The rear seats fold flat to extend the cargo floor. It’s a fairly simple operation that entails flipping the seat cushions forward and then folding the seatbacks flat. It’s not necessary to remove the headrests, so the process takes about a minute. With the second-row seats folded, there is plenty of room in back for a couple of bikes with the front wheels removed, or a bunch of camping gear. Those of us who like to get dirty appreciate the reversible cargo floor: carpeted on one side, and a water-resistant material on the other. A removable tonneau hides items behind the rear seat.
Power adjustable front seats and leather trim are standard. A tilt and telescoping steering wheel allows smaller drivers to find a comfortable seating position, and still maintain a safe distance from the front airbag. There are plenty of cupholders, as well as bottle holders in the doors. A small cubby in the center console easily holds a cell phone or PDA, and there are a couple of 12-volt power points, so the driver can recharge on the go.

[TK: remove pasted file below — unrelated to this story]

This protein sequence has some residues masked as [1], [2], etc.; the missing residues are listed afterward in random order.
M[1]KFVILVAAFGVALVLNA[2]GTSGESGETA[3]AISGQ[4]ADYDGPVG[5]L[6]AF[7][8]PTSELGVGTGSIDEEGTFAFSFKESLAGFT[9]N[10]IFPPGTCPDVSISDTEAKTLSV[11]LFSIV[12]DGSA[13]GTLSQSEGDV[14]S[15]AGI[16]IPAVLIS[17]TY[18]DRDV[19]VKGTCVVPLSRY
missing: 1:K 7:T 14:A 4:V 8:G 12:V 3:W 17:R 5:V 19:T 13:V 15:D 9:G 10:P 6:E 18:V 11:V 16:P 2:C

A new keyless start system may fix a long-time Land Rover problem: keys sticking in the ignition switch. The key fob inserts into a slot next to the steering wheel to power up the electronic components. A start/stop button above it turns the ignition on and off. The system certainly doesn’t simplify things, but it seems to be reliable.
The terrain response dial at the front of the center console has four settings: general driving, grass/gravel/snow, mud/ruts, and sand. Each setting varies the way the stability, traction and hill descent control functions, to optimize traction and directional control. It also adjusts shock tuning and the center differential to keep passengers comfortable, but give the wheels enough power to go forward on uneven terrain.